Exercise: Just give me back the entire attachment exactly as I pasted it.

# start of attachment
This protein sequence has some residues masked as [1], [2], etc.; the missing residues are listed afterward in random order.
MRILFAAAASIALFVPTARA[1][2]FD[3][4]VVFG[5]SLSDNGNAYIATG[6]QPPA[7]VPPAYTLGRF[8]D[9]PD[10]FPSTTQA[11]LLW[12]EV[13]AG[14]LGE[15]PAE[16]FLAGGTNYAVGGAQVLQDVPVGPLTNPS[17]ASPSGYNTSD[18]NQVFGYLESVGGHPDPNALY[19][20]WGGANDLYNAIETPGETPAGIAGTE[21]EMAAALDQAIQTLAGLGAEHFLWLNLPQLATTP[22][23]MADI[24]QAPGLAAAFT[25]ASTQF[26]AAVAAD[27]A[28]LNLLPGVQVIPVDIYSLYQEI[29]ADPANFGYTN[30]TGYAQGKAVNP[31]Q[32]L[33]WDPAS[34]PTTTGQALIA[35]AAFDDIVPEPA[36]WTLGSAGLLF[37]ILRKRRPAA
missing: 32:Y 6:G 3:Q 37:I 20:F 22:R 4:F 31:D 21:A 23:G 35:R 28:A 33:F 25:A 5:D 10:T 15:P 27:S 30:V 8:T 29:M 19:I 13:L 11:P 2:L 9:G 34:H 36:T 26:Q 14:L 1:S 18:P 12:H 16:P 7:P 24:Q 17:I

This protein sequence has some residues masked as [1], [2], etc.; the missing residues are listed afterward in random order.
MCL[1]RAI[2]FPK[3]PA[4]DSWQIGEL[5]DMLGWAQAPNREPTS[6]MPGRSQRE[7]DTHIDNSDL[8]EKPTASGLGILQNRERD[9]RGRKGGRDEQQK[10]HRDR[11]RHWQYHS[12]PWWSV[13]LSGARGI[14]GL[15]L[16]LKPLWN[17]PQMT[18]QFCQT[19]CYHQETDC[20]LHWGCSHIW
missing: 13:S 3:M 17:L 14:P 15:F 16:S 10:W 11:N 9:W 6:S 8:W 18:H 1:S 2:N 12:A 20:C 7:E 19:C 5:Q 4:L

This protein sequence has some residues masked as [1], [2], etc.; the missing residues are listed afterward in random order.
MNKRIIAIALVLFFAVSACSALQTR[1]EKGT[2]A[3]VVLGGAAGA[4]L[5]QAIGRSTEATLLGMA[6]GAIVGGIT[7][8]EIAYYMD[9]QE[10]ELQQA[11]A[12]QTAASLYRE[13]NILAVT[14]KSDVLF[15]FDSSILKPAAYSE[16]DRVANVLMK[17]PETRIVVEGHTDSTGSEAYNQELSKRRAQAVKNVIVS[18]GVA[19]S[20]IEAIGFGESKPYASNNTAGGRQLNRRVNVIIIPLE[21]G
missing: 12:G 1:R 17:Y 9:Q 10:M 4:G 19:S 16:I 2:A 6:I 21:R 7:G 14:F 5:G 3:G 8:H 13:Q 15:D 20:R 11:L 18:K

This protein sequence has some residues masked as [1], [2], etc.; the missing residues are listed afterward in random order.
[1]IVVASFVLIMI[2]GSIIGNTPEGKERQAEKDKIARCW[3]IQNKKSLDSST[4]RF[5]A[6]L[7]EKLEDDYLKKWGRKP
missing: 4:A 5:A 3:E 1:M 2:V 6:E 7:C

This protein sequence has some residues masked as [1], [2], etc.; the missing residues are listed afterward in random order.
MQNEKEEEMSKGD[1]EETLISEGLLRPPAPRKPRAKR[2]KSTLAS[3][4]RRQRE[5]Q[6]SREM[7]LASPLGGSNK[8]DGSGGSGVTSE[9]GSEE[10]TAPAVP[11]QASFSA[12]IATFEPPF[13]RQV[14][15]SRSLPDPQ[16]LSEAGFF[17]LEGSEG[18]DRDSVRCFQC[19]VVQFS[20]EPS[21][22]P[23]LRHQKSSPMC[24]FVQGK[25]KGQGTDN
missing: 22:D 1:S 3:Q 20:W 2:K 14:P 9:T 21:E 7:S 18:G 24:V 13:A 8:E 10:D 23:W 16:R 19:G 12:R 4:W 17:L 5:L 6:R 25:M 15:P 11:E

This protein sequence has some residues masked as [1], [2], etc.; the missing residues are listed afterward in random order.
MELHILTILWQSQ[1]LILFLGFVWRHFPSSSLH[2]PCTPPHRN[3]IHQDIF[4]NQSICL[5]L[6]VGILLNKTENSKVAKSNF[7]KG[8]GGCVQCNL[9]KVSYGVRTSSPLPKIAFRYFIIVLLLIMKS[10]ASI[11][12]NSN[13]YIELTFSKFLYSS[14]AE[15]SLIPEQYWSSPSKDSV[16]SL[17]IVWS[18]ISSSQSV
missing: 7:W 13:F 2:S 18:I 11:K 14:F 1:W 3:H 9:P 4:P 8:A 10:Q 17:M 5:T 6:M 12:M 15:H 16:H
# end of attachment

This protein sequence has some residues masked as [1], [2], etc.; the missing residues are listed afterward in random order.
MRILFAAAASIALFVPTARA[1][2]FD[3][4]VVFG[5]SLSDNGNAYIATG[6]QPPA[7]VPPAYTLGRF[8]D[9]PD[10]FPSTTQA[11]LLW[12]EV[13]AG[14]LGE[15]PAE[16]FLAGGTNYAVGGAQVLQDVPVGPLTNPS[17]ASPSGYNTSD[18]NQVFGYLESVGGHPDPNALY[19][20]WGGANDLYNAIETPGETPAGIAGTE[21]EMAAALDQAIQTLAGLGAEHFLWLNLPQLATTP[22][23]MADI[24]QAPGLAAAFT[25]ASTQF[26]AAVAAD[27]A[28]LNLLPGVQVIPVDIYSLYQEI[29]ADPANFGYTN[30]TGYAQGKAVNP[31]Q[32]L[33]WDPAS[34]PTTTGQALIA[35]AAFDDIVPEPA[36]WTLGSAGLLF[37]ILRKRRPAA
missing: 32:Y 6:G 3:Q 37:I 20:F 22:R 4:F 31:D 21:A 23:G 35:R 28:A 33:F 25:A 5:D 10:T 15:P 27:S 30:V 8:T 29:M 19:I 13:L 11:P 2:L 9:G 34:H 36:T 26:Q 14:L 1:S 18:P 12:H 16:P 7:P 24:Q 17:I

This protein sequence has some residues masked as [1], [2], etc.; the missing residues are listed afterward in random order.
MCL[1]RAI[2]FPK[3]PA[4]DSWQIGEL[5]DMLGWAQAPNREPTS[6]MPGRSQRE[7]DTHIDNSDL[8]EKPTASGLGILQNRERD[9]RGRKGGRDEQQK[10]HRDR[11]RHWQYHS[12]PWWSV[13]LSGARGI[14]GL[15]L[16]LKPLWN[17]PQMT[18]QFCQT[19]CYHQETDC[20]LHWGCSHIW
missing: 13:S 3:M 17:L 14:P 15:F 16:S 10:W 11:N 9:W 6:S 8:W 18:H 1:S 2:N 12:A 20:C 7:E 19:C 5:Q 4:L

This protein sequence has some residues masked as [1], [2], etc.; the missing residues are listed afterward in random order.
MNKRIIAIALVLFFAVSACSALQTR[1]EKGT[2]A[3]VVLGGAAGA[4]L[5]QAIGRSTEATLLGMA[6]GAIVGGIT[7][8]EIAYYMD[9]QE[10]ELQQA[11]A[12]QTAASLYRE[13]NILAVT[14]KSDVLF[15]FDSSILKPAAYSE[16]DRVANVLMK[17]PETRIVVEGHTDSTGSEAYNQELSKRRAQAVKNVIVS[18]GVA[19]S[20]IEAIGFGESKPYASNNTAGGRQLNRRVNVIIIPLE[21]G
missing: 12:G 1:R 17:Y 9:Q 10:M 4:G 19:S 16:I 2:A 6:I 21:R 7:G 14:F 5:G 3:G 8:H 13:Q 15:D 20:R 11:L 18:K

This protein sequence has some residues masked as [1], [2], etc.; the missing residues are listed afterward in random order.
[1]IVVASFVLIMI[2]GSIIGNTPEGKERQAEKDKIARCW[3]IQNKKSLDSST[4]RF[5]A[6]L[7]EKLEDDYLKKWGRKP
missing: 4:A 5:A 3:E 1:M 2:V 6:E 7:C

This protein sequence has some residues masked as [1], [2], etc.; the missing residues are listed afterward in random order.
MQNEKEEEMSKGD[1]EETLISEGLLRPPAPRKPRAKR[2]KSTLAS[3][4]RRQRE[5]Q[6]SREM[7]LASPLGGSNK[8]DGSGGSGVTSE[9]GSEE[10]TAPAVP[11]QASFSA[12]IATFEPPF[13]RQV[14][15]SRSLPDPQ[16]LSEAGFF[17]LEGSEG[18]DRDSVRCFQC[19]VVQFS[20]EPS[21][22]P[23]LRHQKSSPMC[24]FVQGK[25]KGQGTDN
missing: 22:D 1:S 3:Q 20:W 2:K 14:P 9:T 21:E 7:S 18:G 24:V 13:A 8:E 10:D 23:W 16:R 19:G 12:R 4:W 17:L 5:L 6:R 25:M 15:P 11:E

This protein sequence has some residues masked as [1], [2], etc.; the missing residues are listed afterward in random order.
MELHILTILWQSQ[1]LILFLGFVWRHFPSSSLH[2]PCTPPHRN[3]IHQDIF[4]NQSICL[5]L[6]VGILLNKTENSKVAKSNF[7]KG[8]GGCVQCNL[9]KVSYGVRTSSPLPKIAFRYFIIVLLLIMKS[10]ASI[11][12]NSN[13]YIELTFSKFLYSS[14]AE[15]SLIPEQYWSSPSKDSV[16]SL[17]IVWS[18]ISSSQSV
missing: 7:W 13:F 2:S 18:I 11:K 14:F 1:W 3:H 9:P 4:P 8:A 10:Q 17:M 5:T 6:M 12:M 15:H 16:H